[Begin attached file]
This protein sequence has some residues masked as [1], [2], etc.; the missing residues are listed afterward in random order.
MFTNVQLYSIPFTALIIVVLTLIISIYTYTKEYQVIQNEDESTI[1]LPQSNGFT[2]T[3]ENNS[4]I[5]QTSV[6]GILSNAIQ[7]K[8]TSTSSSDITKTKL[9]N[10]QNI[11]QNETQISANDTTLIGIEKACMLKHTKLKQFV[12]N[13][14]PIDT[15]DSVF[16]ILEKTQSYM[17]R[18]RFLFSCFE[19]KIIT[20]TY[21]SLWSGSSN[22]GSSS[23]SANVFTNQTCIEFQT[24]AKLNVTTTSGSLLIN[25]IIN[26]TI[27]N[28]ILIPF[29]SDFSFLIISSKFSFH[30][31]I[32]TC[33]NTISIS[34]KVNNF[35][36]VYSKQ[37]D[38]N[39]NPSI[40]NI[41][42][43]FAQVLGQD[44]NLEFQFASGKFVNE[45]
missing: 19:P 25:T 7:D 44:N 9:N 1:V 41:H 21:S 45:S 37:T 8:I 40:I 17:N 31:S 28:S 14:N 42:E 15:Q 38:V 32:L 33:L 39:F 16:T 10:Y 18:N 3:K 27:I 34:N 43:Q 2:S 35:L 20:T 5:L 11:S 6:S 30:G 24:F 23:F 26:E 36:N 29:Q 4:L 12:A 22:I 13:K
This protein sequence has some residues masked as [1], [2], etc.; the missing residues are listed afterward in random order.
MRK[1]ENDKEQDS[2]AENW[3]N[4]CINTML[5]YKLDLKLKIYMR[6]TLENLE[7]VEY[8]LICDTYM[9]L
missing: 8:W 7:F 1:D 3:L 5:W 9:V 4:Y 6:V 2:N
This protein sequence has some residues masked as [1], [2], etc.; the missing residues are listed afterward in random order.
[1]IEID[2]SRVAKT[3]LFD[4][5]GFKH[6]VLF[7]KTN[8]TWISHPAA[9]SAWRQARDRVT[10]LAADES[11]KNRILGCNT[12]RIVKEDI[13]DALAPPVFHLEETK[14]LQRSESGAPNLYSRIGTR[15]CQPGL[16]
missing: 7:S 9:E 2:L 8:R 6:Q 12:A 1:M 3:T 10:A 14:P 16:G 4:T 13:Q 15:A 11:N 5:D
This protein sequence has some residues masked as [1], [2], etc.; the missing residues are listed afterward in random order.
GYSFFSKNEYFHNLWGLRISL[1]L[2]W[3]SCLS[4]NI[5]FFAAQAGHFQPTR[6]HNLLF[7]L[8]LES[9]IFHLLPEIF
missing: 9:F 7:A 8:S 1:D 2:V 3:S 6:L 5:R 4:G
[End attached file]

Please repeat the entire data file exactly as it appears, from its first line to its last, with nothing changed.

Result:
This protein sequence has some residues masked as [1], [2], etc.; the missing residues are listed afterward in random order.
MFTNVQLYSIPFTALIIVVLTLIISIYTYTKEYQVIQNEDESTI[1]LPQSNGFT[2]T[3]ENNS[4]I[5]QTSV[6]GILSNAIQ[7]K[8]TSTSSSDITKTKL[9]N[10]QNI[11]QNETQISANDTTLIGIEKACMLKHTKLKQFV[12]N[13][14]PIDT[15]DSVF[16]ILEKTQSYM[17]R[18]RFLFSCFE[19]KIIT[20]TY[21]SLWSGSSN[22]GSSS[23]SANVFTNQTCIEFQT[24]AKLNVTTTSGSLLIN[25]IIN[26]TI[27]N[28]ILIPF[29]SDFSFLIISSKFSFH[30][31]I[32]TC[33]NTISIS[34]KVNNF[35][36]VYSKQ[37]D[38]N[39]NPSI[40]NI[41][42][43]FAQVLGQD[44]NLEFQFASGKFVNE[45]
missing: 19:P 25:T 7:D 44:N 9:N 1:V 41:H 21:S 45:S 37:T 8:I 40:I 17:N 31:S 28:S 14:N 42:E 15:Q 38:V 32:L 33:L 39:F 16:T 10:Y 18:N 3:K 27:I 34:N 43:Q 2:S 35:L 20:T 5:L 11:S 6:S 30:G 24:F 23:F 26:E 36:N 29:Q 4:L 12:A 22:I 13:K
This protein sequence has some residues masked as [1], [2], etc.; the missing residues are listed afterward in random order.
MRK[1]ENDKEQDS[2]AENW[3]N[4]CINTML[5]YKLDLKLKIYMR[6]TLENLE[7]VEY[8]LICDTYM[9]L
missing: 8:W 7:F 1:D 3:L 5:W 9:V 4:Y 6:V 2:N
This protein sequence has some residues masked as [1], [2], etc.; the missing residues are listed afterward in random order.
[1]IEID[2]SRVAKT[3]LFD[4][5]GFKH[6]VLF[7]KTN[8]TWISHPAA[9]SAWRQARDRVT[10]LAADES[11]KNRILGCNT[12]RIVKEDI[13]DALAPPVFHLEETK[14]LQRSESGAPNLYSRIGTR[15]CQPGL[16]
missing: 7:S 9:E 2:L 8:R 6:Q 12:A 1:M 3:T 10:A 14:P 16:G 4:T 13:Q 15:A 11:N 5:D
This protein sequence has some residues masked as [1], [2], etc.; the missing residues are listed afterward in random order.
GYSFFSKNEYFHNLWGLRISL[1]L[2]W[3]SCLS[4]NI[5]FFAAQAGHFQPTR[6]HNLLF[7]L[8]LES[9]IFHLLPEIF
missing: 9:F 7:A 8:S 1:D 2:V 3:S 6:L 5:R 4:G